Take Advantage of your
David Paganie • Houston
Positive signs in Northwest Europe
While the UK North Sea still commands the greatest percentage share of offshore
investment in Northwest Europe, other areas in the region are drawing increasing interest. The Barents Sea, in particular, is attracting new participants on the heels of Statoil’s
drilling success on Skrugard. At its 22nd Licensing Round, the Norwegian government
issued 20 new licenses in the Barents Sea and four in the Norwegian Sea to a total of
29 companies. Indeed a strong showing, new operators in the Barents Sea include Centrica, ConocoPhillips, Edison, GDF Suez, RWE Dea, Lukoil, Rosneft, and Shell, while
Det norske Oljeselskap, Eni, Lundin, Repsol, and Total expanded their interests in the
Meanwhile, frontier seekers are gathering in the west coast of Ireland to test the
emerging oil and gas play in the deepwater Porcupine basin. ExxonMobil has tested
it frst with the Dunquin North exploration well in 1,700 m ( 5,577 ft) of water. The well
results indicate a working petroleum system in the basin and likely will spur greater
interest in the area, according to partner Providence Resources.
The positive signs in the region are further illustrated by recent drilling activity. During the second quarter of this year, a total of 35 exploration and appraisal wells were
drilled offshore Northwest Europe, up 40% from the frst quarter, according to a recent
survey by Deloitte Petroleum Services Group. Of those wells, 30 were drilled offshore
UK and Norway. Farm-in deals to assist with drilling and development are increasing
as well. Across Northwest Europe, farm-ins accounted for 70% of all reported deals in
the region, according to the survey. Development activity, too, has remained strong in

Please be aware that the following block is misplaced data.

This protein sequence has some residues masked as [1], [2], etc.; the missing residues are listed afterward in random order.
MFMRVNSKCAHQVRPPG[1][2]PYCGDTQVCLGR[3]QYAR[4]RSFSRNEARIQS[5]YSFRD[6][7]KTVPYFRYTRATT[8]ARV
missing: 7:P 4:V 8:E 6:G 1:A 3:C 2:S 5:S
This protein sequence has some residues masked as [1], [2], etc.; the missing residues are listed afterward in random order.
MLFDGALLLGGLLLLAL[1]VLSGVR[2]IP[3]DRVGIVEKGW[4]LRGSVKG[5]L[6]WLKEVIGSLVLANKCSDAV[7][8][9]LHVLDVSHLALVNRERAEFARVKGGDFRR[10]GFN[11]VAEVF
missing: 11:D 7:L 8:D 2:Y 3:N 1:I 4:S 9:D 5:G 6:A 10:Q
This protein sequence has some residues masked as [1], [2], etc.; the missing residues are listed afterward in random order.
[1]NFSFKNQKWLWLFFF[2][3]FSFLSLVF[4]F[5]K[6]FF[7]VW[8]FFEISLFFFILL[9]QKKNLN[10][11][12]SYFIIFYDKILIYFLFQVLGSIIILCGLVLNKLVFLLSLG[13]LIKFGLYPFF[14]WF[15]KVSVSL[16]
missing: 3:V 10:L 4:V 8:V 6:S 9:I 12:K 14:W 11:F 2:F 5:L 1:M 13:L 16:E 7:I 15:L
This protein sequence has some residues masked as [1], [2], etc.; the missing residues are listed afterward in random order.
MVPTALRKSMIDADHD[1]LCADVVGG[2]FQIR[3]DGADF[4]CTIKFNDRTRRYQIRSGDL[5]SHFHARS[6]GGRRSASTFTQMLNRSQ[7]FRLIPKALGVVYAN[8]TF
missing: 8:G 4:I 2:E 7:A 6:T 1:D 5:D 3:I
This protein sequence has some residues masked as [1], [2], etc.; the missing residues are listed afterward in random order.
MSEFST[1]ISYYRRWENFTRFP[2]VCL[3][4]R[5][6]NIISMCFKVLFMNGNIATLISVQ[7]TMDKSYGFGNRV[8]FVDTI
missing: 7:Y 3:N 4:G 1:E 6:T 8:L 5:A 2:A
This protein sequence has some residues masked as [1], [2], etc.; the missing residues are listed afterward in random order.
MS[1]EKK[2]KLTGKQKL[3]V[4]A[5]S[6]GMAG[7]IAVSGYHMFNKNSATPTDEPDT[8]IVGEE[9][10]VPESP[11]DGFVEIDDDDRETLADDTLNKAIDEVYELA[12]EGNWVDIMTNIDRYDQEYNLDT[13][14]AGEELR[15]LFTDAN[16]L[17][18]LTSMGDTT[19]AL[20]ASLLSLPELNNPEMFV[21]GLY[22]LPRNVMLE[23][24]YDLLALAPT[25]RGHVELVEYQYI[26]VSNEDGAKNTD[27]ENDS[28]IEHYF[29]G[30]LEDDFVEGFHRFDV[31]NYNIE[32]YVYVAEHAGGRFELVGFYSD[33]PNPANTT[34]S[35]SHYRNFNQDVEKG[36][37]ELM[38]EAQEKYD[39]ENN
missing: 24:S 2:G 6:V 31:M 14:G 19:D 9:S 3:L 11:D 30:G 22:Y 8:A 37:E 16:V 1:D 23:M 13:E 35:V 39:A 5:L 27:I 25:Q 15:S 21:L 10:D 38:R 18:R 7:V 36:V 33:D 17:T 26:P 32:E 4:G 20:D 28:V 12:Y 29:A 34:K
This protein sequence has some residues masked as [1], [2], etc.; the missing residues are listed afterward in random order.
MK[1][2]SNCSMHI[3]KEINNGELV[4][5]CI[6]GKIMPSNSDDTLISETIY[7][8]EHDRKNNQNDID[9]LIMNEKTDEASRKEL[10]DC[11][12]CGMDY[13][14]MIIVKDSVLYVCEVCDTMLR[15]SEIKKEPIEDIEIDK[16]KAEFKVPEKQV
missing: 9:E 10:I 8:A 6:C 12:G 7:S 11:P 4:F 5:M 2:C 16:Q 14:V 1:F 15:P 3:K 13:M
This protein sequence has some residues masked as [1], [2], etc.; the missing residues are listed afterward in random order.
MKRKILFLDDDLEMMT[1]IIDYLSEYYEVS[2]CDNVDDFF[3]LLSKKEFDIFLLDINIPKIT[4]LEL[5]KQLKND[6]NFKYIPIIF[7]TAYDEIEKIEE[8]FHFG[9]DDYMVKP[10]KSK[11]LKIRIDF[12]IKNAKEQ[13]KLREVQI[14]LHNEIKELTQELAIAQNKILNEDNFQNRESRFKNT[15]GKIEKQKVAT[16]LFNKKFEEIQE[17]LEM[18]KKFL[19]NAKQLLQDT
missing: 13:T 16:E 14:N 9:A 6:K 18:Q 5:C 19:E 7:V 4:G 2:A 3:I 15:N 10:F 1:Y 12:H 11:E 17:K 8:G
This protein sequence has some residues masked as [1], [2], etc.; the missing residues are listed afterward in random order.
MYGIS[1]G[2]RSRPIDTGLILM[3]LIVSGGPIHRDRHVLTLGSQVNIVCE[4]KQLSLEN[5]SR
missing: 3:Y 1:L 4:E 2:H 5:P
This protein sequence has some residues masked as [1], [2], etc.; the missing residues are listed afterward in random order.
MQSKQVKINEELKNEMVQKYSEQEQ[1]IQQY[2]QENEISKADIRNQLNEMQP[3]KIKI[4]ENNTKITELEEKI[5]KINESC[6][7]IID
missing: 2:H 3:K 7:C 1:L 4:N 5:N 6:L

recent months, with six felds granted development approval and four coming onstream
offshore the UK and Norway.
West of Shetland
Some large-scale projects are underway throughout the UK North Sea, reminiscent
of the early days in the 1970s. None, though, are as coordinated and wide-ranging in
scope as BP’s programs on its felds in the far-north Shetland area, writes Jeremy Beckman, Offshore Editor – Europe. These vary from comprehensive overhauls of facilities
West of Shetland to a life extension of Magnus in the east, one of Britain’s longest-producing felds. Beckman’s regional analysis begins on page 32.
Norway’s parliament (Storting) has approved a major new subsea pipeline to export
gas from felds in the Nor wegian Sea. The Polarled system calls for investments of NOK
25 billion ($4.2 billion), according to Nick Terdre, Offshore Contributing Editor. Although Norway has an extensive subsea pipeline network of nearly 8,000 km ( 4,971
mi) for delivering gas to northern Europe and the UK, only two lines currently connect
Norwegian Sea felds off mid-Norway to the transportation network in the North Sea.
Terdre’s complete report begins on page 40.
UK North Sea
Apache Corp. has installed and commissioned the Forties Alpha Satellite Platform
(FASP), the latest infrastructure addition at the venerable Forties feld, says Russell
McCulley, Offshore Senior Technical Editor. The new structure, linked to the existing
Forties Alpha platform by a 90-m (295-ft) bridge, includes a four-pile jacket and deck,
weighing a total 17,000 tons, in water depths of about 110 m (360 ft). The FASP adds 18
new well slots to accommodate new drilling to begin this year. McCulley’s full report
begins on page 44.
To respond to articles in Offshore, or to offer articles for publication,
contact the editor by email ( email@example.com).